Assuming that the contracting parties will wish to designate someone other than the architect as the IDM or project neutral, there will be a real need for qualified individuals to serve in these roles. Factors that will likely be considered by owners, contractors, architects, and construction managers in selecting these individuals include:

  • Expertise. The individual should have sufficient experience to understand the construction process and the dynamics of project relationships, have some familiarity with construction contracts and documents, and know construction law.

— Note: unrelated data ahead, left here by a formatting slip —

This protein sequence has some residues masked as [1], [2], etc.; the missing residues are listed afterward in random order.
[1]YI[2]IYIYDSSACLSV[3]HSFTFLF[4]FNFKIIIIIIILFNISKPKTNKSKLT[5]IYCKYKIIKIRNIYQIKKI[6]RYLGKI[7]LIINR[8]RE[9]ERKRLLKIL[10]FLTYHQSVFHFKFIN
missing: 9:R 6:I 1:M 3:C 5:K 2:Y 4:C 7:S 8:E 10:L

• Availability. The individual must be available to the parties on short notice to address claim situations when they first arise and before they grow into more serious problems with more serious consequences for the project.
  • Impartiality. This individual’s lack of bias is what distinguishes him from the architect in the role of IDM or project neutral.
  • Convenience. The easier it is for the parties to deal with you, the more likely it is they will use you as an IDM or project neutral. You can make it easy for them by having the IDM/project neutral retainer agreement prepared and ready for use. The agreement should set forth at a minimum the scope of services, cost and payment provisions, the procedure for presenting claims, and the timing and format for any decision to be issued.